Facing Away From Direction of Travel

It was bright, it was after dawn. Gritty eyes couldn’t focus, but with one hand eventually freed from my reluctant sleeping bag I unzipped the door and peeped under the flysheet to see windblown whiteness. I slumped back into my bag.
I’d been asleep, for how long I don’t know but I didn’t feel rested, just tired and hungry. I shifted and rolled over a few times but I wasn’t getting any more shuteye. I found my glasses, and pulled on my down vest as I sat cross-legged with my sleeping bag wrapped around me. It was bloody freezin’.
The porch had taken some snow in the night, everything was buried, including my stove and its windshield that I’d left set up, so that was about 9″ of spindrift had made it’s way in or over me in the night. When I got out later on I could see where I’d been lying as there was no snow stuck to the inner where my shoulder was and a big wedge at the back of my knees and head. What the hell, I was dry and warm enough inside and I never lost a single peg or guyline despite the incessant pummelling. World’s l****est tent?

I had porridge and a cuppa and I felt so much better. My shoes were frozen solid so I took out the insoles and heated them in the bag beside me as I boiled up again. It was looking better outside, some low cloud rolling through the glens and patches of blue above as the sun was rising higher and bouncing off of an increasing number of peaks near and far.
There was a wee wave of positivity went through the tent, I wanted to go and see, that summit next door had block the east from view since yesterday evening. I threw some bits and pieces in my pack, wrenched on frozen laces and staggered into the day

It wasn’t long after 0800 and I had the place to myself. The wind was a little less fierce, but it wasn’t bothering me anymore, I was wrapped up and it was now so bright above and reflected from below that I had my shades on. The slope was easy and wide with traces of footsteps from the distant pair I’d seen the day before, what the wind had left them and went for me I don’t know.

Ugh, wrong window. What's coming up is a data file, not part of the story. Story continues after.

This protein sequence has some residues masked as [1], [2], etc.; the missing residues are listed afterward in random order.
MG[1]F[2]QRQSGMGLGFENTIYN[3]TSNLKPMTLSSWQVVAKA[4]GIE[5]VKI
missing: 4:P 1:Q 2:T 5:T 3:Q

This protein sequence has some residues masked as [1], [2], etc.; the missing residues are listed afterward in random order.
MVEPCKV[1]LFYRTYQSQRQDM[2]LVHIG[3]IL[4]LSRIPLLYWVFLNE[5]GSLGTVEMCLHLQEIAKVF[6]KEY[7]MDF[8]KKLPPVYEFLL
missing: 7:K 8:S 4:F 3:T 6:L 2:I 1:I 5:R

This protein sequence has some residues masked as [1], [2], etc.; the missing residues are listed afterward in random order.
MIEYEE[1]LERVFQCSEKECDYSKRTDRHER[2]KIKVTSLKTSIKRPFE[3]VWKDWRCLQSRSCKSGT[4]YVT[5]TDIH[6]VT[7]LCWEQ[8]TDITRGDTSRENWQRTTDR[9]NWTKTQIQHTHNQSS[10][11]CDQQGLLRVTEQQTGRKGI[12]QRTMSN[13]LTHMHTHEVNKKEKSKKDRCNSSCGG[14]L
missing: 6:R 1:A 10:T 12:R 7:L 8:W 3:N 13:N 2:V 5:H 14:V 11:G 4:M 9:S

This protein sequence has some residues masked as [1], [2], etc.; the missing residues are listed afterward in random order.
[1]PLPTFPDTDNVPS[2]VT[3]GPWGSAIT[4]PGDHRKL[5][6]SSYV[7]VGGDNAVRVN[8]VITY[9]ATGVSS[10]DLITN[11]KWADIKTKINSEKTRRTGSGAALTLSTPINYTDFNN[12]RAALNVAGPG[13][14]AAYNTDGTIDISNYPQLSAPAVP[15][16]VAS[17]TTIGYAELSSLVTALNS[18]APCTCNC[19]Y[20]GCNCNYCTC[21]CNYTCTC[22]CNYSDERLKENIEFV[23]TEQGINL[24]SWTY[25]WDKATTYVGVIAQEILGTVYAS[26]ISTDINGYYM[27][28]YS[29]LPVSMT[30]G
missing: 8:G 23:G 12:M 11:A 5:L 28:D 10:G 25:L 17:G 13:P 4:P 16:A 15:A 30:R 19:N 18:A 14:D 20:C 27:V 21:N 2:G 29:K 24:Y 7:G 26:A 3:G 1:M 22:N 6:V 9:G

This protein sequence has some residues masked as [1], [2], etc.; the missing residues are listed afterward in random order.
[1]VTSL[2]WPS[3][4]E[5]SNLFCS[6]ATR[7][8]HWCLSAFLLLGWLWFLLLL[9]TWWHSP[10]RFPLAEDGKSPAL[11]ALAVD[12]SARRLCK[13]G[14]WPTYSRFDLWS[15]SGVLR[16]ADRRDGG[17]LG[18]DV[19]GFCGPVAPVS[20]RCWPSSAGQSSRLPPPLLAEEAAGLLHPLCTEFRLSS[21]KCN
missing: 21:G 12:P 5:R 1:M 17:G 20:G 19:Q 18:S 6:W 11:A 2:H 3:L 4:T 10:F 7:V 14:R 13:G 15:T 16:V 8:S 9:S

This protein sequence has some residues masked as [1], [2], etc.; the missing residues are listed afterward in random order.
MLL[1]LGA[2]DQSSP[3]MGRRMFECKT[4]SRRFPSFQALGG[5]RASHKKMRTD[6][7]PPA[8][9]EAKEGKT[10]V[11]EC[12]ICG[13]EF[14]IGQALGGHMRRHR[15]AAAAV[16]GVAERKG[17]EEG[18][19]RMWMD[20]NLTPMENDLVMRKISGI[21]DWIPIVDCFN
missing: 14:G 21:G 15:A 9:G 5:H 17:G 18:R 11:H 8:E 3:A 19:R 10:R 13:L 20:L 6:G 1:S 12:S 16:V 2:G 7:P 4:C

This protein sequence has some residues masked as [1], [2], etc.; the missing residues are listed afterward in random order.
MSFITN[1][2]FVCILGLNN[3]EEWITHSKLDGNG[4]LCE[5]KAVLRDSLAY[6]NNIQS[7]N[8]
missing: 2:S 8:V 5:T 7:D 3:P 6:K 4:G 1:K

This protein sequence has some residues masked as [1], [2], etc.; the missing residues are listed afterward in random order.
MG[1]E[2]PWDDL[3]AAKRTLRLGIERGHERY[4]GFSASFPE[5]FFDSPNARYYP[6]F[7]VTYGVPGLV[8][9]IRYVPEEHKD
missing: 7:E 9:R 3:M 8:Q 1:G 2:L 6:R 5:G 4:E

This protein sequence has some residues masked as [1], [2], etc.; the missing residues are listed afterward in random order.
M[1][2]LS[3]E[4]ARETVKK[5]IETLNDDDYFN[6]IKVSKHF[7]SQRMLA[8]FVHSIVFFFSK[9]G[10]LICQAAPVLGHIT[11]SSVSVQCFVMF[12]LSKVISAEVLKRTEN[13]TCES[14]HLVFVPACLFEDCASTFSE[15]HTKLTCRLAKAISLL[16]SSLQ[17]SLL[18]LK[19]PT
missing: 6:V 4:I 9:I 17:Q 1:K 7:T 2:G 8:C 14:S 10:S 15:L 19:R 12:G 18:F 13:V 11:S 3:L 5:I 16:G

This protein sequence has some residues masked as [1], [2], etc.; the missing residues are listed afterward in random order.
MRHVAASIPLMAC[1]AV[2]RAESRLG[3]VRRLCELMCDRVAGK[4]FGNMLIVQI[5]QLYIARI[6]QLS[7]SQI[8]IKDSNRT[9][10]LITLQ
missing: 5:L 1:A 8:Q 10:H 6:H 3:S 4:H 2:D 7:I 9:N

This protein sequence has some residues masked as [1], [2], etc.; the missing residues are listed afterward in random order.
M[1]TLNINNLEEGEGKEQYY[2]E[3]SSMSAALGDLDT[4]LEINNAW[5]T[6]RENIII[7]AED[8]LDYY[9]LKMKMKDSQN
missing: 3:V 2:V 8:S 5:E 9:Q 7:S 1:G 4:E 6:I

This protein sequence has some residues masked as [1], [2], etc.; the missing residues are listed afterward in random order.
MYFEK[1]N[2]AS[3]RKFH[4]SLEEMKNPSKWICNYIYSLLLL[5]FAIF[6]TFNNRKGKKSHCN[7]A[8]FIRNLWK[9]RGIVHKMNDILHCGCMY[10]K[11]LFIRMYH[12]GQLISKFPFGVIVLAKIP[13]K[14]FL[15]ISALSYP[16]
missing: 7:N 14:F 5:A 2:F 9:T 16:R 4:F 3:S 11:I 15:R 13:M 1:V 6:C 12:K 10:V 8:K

I wasn’t ready for arriving at the lip of the coire, so it was a giggle out loud moment. It’s steep sided, deep with a little lochan and in perfect winter guise with a huge broken cornice hanging into it like an unconscious drunk’s bottom lip. It was simply stunning. Ben Alder just across the glen looked like a fat lump compared to my little summit, Beinn Eibhinn took the win.
I wandered the edge, marvelling at the views and that gravity defying cornice and finally stopped at the cairn for a look at the route ahead. The plain hump of Aonach Beag was around 1km away with a little bit of ridge between us that would be needing an ice axe and maybe crampons. Which were at home.

I’d made up my mind not to go all the way, I’d just wander over to the edge of the summit ridge and have a wee look. I was in trainers with quiet a shallow grip which I was working with but I wasn’t keen on pushing my luck on a properly steep bit with sides that tailed away a little steeply. This was nice enough after all, the views were clear and to the west I could see to the horizon under well broken cloud.
So much white and blue brought all the other colours out, the heather and trees glowed while the sunlit rocks looked so much less grey and warm to the touch. I was so distracted by everything around me I never spotted the moisture on the lens. Ah, what the hell.

The ridge got nicely defined and I found myself taking a little more care. I found myself going a little further too. The ridge started to drop and I was definitely turning back here, I started to drop with it, digging my heels into the snow while thinking it really was time to turn back. There were a few rocky outcrops to clamber over and around and the coire spread out at my left shoulder as I reached the level col between the two hills. I guess the trainers were working out after all.

The climb to Aonach Beag widened until I had no sense of definition at all, I was walking on white towards a little cairn that seemed to grow rather than come closer. It’s an odd place, a kinda plain place in the middle with the next interesting place so very close by. Geal-charn. It wasn’t far at all, not much height, not much distance and if I hadn’t camped where I had it would have been a no-brainer to nip over and descend into the glen for a nice low level walk out. But the train tickets in my pocket worried me, if I missed that could I still get the sleeper 90 minutes later? Ah, dammit. I shuffled, chewed on an extra long bit of frozen moustache, emitted an audible “Ach”and headed back to camp.